Monday, September 17, 2012
the last book I ever read (Rachel Maddow's Drift, excerpt three)
from Drift: The Unmooring of American Military Power by Rachel Maddow:
Yes, in 1961, Johnson's predecessor John F. Kennedy had promised at his inauguration, "We shall pay any price, bear any burden, meet any hardship, support any friend, oppose any foe, to assure the survival and the success of liberty." But Johnson's promise was not Kennedy's; Johnson promised to resist the expensive temptations of foreign wars and to build a Great Society at home instead. He promised not to escalate in Vietnam. He promised he would not allow the United States to get "tied down in a land war in Asia." But then, despite the promises, despite his determination not to, Johnson got dragged to the conclusion that the United States needed to be fighting in Vietnam. He moved to convince the American people and Congress that he should have the authority to use military force there--the wildly exaggerated Gulf of Tonkin incident in 1964 would be the basis for the only congressional authorization Johnson ever sought for war. Then, with only halfhearted gestures toward trying to keep the country on board with a war he never really wanted to fight, Johnson set about trying to fight his war in a way the American people might hopefully not notice too much. "We don't think we'll ask for much money," Johnson confided to the chairman of the Senate Armed Services Committee, Richard Russell, in the summer of 1965, as he made plans to increase the ground forces in Vietnam from 80,000 to 180,000, "because we don't want to blow this thing up."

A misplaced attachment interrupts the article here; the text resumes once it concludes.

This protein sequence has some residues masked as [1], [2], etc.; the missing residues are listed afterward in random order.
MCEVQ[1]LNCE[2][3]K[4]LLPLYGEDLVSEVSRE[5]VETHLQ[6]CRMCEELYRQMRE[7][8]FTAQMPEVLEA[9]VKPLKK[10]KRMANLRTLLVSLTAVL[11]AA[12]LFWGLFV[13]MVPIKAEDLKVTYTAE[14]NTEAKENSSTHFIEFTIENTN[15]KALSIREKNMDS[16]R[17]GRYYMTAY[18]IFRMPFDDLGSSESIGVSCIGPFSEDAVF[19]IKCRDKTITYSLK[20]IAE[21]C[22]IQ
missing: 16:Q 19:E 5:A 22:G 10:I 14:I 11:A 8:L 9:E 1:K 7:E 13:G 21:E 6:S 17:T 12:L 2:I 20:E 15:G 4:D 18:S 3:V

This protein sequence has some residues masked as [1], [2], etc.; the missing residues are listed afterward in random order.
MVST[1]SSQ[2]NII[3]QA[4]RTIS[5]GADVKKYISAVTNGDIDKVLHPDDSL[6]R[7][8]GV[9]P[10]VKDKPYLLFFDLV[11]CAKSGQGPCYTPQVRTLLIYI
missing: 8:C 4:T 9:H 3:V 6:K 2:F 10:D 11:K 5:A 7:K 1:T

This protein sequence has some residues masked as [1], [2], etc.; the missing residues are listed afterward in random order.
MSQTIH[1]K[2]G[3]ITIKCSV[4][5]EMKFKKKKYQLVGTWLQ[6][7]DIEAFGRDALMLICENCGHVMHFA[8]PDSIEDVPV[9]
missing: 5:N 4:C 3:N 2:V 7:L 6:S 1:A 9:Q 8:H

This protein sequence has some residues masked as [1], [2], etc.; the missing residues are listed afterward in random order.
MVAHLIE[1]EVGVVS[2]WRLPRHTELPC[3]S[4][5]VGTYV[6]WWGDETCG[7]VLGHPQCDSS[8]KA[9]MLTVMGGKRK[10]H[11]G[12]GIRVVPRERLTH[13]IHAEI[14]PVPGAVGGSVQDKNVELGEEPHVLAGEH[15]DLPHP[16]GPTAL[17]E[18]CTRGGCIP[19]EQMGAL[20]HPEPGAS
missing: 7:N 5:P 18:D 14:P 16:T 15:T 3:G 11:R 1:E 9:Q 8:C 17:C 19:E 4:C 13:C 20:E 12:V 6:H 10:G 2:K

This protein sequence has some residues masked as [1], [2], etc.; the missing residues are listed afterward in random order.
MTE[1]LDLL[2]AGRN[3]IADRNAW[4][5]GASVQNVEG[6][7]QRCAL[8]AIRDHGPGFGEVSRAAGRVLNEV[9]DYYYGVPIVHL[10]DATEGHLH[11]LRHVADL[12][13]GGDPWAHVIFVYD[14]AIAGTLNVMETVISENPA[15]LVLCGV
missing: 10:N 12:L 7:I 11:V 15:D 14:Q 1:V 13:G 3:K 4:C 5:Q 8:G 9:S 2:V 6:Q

LBJ "tried to fight a war on the cheap," one of the Johnson administration's key intelligence men, George A. Carver, would say years later, "and tried to fight a war without acknowledging that he was fighting a war."
The agonized president was trying to thread a new and difficult needle: taking the nation's armed forces to war without taking the nation as a whole to war. And central to that effort was once crucial decision. Against the advice of his secretary of defense and the Joint Chiefs of Staff, over the outright objection of the chief of staff of the US Army, Johnson simply refused to call up the modern parallel to those old Jeffersonian state militias, all those men living in our neighborhoods: the US Army Reserve and the National Guard. The Guard or Reserves had been called to fight in every American war in the nation's history--even in the nonwar that was the Cuban Missile Crisis in 1963--but in Vietnam, Johnson hesitated. In part he was worried that a full-scale mobilization would draw the Russians and the Chinese into the war, but mostly he didn't want to get Conhress and the rest of the country all het up and asking too many questions.